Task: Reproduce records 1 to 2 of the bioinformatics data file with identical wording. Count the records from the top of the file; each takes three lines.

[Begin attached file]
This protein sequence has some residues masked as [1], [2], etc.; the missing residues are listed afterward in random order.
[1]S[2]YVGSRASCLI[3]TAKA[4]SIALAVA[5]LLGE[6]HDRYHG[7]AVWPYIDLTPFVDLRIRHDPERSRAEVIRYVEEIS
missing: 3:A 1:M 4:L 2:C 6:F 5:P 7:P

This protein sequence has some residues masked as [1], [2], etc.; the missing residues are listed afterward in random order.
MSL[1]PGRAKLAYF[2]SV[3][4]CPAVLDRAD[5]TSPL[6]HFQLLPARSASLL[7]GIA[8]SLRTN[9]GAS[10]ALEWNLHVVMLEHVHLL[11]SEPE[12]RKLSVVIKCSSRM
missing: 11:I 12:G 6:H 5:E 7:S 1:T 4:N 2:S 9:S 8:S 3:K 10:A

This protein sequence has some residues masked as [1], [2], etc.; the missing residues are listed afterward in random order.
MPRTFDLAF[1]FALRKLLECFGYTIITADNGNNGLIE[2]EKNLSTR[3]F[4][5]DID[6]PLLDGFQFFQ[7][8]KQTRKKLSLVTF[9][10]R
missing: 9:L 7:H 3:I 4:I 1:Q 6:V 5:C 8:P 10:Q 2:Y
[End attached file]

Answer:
This protein sequence has some residues masked as [1], [2], etc.; the missing residues are listed afterward in random order.
[1]S[2]YVGSRASCLI[3]TAKA[4]SIALAVA[5]LLGE[6]HDRYHG[7]AVWPYIDLTPFVDLRIRHDPERSRAEVIRYVEEIS
missing: 3:A 1:M 4:L 2:C 6:F 5:P 7:P

This protein sequence has some residues masked as [1], [2], etc.; the missing residues are listed afterward in random order.
MSL[1]PGRAKLAYF[2]SV[3][4]CPAVLDRAD[5]TSPL[6]HFQLLPARSASLL[7]GIA[8]SLRTN[9]GAS[10]ALEWNLHVVMLEHVHLL[11]SEPE[12]RKLSVVIKCSSRM
missing: 11:I 12:G 6:H 5:E 7:S 1:T 4:N 2:S 9:S 8:S 3:K 10:A